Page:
Pablo Escobar is on the run and he's not happy about it, as the bodies of dead cops and prostitutes strewn across Medellín readily attest. Another day, another failed police raid, another cascade of Pablo-orchestrated violence. Like Murphy intones, "Pablo is never more dangerous than when you almost have him."
Unfortunately for Narcos, Pablo is also never more boring than when the police almost have him, again and again and again.
Remember when Harry Potter and his pals spent a book away from Hogwarts to play fugitive in a magic tent? It was terrible, and I fear Narcos is tunneling itself down a similar path into the Antioquia countryside. Let's be real: We're here for Pablo's desperate schemes and Peña's absurd womanizing, not to see the Escobar family hustle into a hidey-hole at the end of every episode.
A constantly beaten-down Pablo just makes for bad narrative. If the noose is going to tighten around our fugitive drug lord in such slow, obvious ways, we're left with even less to surprise us. This is a big problem, since we already know how and when Pablo will die. Of course, he's still got one potential route of escape: Tata's doomed pleas for Pablo to abandon his kingpin dreams and flee Colombia. So far, though, Narcos hasn't revealed which government would so eagerly accept a man known for destabilizing every country he visits.
Episode two also lacks the one thing everyone loves about Narcos: crazy drug lords. Not only does it not include the dentally menacing Prisco gang, we don't even see Pablo's greatest enemies, Don Berna and Judy Moncada. Has Don Berna found a new hapless accomplice to sacrifice? I guess we'll find out next time.
Also missing in action: the metrosexual Cali Cartel, which decided not to destroy Pablo last season because he can do a fine job of it himself. We're stuck waiting for them to reappear, too.
At least Pablo's growing desperation adds one new thing to season two: truly haunting violence. The slow execution of Limón's women might be the most upsetting act ever shown on Narcos. Other Pablo-ordered attacks have had bigger body counts — the airplane bombing and the supreme court takeover among them — but none have been more upsetting to watch than Quica methodically shooting each woman in the head.
While Pablo's fugitive status hampers his operation, the DEA crew gets some restrictions of their own. This time, though, the hindrances are actually interesting. Yes, Narcos hired its very own hardass character actor to take charge as the new American ambassador. He's joined on the flight to Medellín by Messina, the new DEA chief. Apparently, someone in D.C. got wind that Murphy and Peña spend most of their time beating up investment bankers and visiting prostitutes, respectively. "Get ready to get your balls snipped!" Peña moans, a not-so-subtle acknowledgement that Messina is a ball-buster straight out of central casting.
Still, watching Messina handle her fratty underlings while the new CIA chief sets up cartel alliances is loads better than the usual DEA plot sink. You know, that go-nowhere story line where Murphy complains that his wife opted to take their baby back to Miami instead of hanging around a narco-state? If nothing else, Messina's threats to kick Peña and Murphy to the curb have pulled the latter out of his apartment sulk.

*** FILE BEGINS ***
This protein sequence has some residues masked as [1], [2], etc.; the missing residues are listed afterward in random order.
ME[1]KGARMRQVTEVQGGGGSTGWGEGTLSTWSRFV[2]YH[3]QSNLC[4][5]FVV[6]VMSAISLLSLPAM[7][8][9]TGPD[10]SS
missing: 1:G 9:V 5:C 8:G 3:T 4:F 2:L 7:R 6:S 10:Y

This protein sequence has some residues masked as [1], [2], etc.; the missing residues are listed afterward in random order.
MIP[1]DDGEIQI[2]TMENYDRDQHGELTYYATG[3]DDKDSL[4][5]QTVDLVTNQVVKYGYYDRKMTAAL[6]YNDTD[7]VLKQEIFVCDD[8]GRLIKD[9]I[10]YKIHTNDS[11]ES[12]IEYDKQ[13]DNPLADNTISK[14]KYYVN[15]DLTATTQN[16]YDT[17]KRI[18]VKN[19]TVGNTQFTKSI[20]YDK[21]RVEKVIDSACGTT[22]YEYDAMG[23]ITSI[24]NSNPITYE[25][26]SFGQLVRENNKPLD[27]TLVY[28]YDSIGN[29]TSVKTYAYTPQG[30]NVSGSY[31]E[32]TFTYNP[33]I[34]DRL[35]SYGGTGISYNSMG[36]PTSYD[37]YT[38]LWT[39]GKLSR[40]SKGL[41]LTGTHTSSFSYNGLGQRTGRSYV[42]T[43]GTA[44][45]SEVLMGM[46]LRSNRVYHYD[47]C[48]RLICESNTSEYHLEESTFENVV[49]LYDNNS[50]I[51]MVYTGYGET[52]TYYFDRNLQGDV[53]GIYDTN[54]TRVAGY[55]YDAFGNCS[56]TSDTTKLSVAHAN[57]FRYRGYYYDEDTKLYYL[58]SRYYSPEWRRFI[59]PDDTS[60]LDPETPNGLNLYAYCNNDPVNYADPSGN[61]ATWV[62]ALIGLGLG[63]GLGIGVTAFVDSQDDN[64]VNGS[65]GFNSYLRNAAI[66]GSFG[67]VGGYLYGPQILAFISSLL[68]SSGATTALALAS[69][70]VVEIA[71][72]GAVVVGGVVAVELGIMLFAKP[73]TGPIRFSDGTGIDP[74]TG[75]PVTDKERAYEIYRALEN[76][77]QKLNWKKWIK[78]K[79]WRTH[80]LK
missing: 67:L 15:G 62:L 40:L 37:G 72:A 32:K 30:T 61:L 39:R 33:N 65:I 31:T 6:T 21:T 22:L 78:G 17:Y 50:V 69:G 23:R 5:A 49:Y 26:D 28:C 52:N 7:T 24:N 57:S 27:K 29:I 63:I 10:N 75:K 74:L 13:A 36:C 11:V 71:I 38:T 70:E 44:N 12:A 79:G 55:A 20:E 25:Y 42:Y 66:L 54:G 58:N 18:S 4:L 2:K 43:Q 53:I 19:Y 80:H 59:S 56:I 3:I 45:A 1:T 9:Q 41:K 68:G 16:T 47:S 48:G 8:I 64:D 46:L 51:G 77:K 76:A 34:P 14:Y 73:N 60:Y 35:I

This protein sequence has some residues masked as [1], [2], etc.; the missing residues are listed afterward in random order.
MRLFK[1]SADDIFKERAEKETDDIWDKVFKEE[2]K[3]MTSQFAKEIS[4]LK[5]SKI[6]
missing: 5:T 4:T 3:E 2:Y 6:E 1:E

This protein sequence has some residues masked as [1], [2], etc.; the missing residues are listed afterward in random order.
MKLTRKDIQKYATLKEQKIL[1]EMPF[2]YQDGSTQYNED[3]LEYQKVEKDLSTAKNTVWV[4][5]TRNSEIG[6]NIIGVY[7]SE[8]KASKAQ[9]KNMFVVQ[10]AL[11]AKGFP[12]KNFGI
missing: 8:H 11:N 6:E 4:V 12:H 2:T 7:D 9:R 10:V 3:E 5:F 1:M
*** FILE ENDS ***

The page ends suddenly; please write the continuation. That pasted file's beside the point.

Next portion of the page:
Affection for the Medellín's resident doofuses aside, it's hard to argue that Murphy and Peña don't need a boss. These guys are dope dopes. Their failure to resolve a hot tip and catch Quica led to the execution of Limón's brothel staff and, less directly, to Pablo's coordinated attacks on Medellín law enforcement. Whenever they screw up, people die.
One more victim might still be added to that body count, too, if Quica ever manages to catch up with Pablo's one-time cab companion Maritza. So much for that budding taxi service, I guess.
- How good is the opening-credits sequence? It's got redactions over documents and faces, it's got some cheesecake shots, and it's even got a tenuous connection to Strokes legend Fabrizio Moretti.
- I'll admit it: Deep down, I admire certain things about Murphy and Peña's lifestyle. I wish I didn't, but I can't help it: the mustaches, the constant beer-swilling, the aviators, and the cruising around Medellín make them irresistibly cool idiots.
- The new CIA chief doesn't say much at the meeting, but he's definitely up to something. That something might involve acting as the bridge between the U.S. and Don Berna's crew. To be continued!
- In a surprising turn, Narcos has started to focus on Pablo's relationship with his son. Although it's natural that the Escobar family looms larger in this fugitive season, it's hard to buy the scene where Pablo knows how his son can find weapons in a video game, but doesn't know how to pause the game itself. Is Pablo 1337 or not?
- There's nothing Narcos loves more than juxtaposing Pablo's music sessions with cuts to some Pablo-arranged assassination, an editing technique the show leans on twice (!) in this episode. Nevertheless, any chance to eclipse The Godfather's baptism scene was undercut in this episode's opening sequence by the poor lighting on Pablo taking a shower. Unless you've been closely studying Wagner Moura's silhouette, it wasn't even clear that the naked man we saw onscreen was Pablo.
- Did Pablo look ready to abandon his wife and kids during the raid? Seems like he grudgingly decided to take them along.
- After executing Limón's prostitutes, Quica is a shoo-in for the position of "Escobar crony we're most eager to see killed." This title was held last season by Poison, who was eventually murdered at the hands of a death squad. Good thing, too: It made the DEA's role in his killing seem remarkably bloodless. Can't let those guys catch too many losses.